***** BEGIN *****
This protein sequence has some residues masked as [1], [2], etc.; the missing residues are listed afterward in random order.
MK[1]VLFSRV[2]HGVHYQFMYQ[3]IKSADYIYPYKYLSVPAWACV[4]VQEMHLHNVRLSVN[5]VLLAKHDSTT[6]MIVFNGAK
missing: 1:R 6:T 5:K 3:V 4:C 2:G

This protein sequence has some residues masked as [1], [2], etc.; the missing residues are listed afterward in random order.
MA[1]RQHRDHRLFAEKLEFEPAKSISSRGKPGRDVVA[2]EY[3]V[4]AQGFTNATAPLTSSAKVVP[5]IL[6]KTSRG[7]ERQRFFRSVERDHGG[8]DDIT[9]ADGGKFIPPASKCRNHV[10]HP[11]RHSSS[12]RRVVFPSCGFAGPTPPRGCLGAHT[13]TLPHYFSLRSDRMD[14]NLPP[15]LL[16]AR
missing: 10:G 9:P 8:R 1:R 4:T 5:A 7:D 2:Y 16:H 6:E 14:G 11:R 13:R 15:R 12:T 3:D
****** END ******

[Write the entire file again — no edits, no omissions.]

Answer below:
This protein sequence has some residues masked as [1], [2], etc.; the missing residues are listed afterward in random order.
MK[1]VLFSRV[2]HGVHYQFMYQ[3]IKSADYIYPYKYLSVPAWACV[4]VQEMHLHNVRLSVN[5]VLLAKHDSTT[6]MIVFNGAK
missing: 1:R 6:T 5:K 3:V 4:C 2:G

This protein sequence has some residues masked as [1], [2], etc.; the missing residues are listed afterward in random order.
MA[1]RQHRDHRLFAEKLEFEPAKSISSRGKPGRDVVA[2]EY[3]V[4]AQGFTNATAPLTSSAKVVP[5]IL[6]KTSRG[7]ERQRFFRSVERDHGG[8]DDIT[9]ADGGKFIPPASKCRNHV[10]HP[11]RHSSS[12]RRVVFPSCGFAGPTPPRGCLGAHT[13]TLPHYFSLRSDRMD[14]NLPP[15]LL[16]AR
missing: 10:G 9:P 8:R 1:R 4:T 5:A 7:D 2:Y 16:H 6:E 14:G 11:R 13:R 15:R 12:T 3:D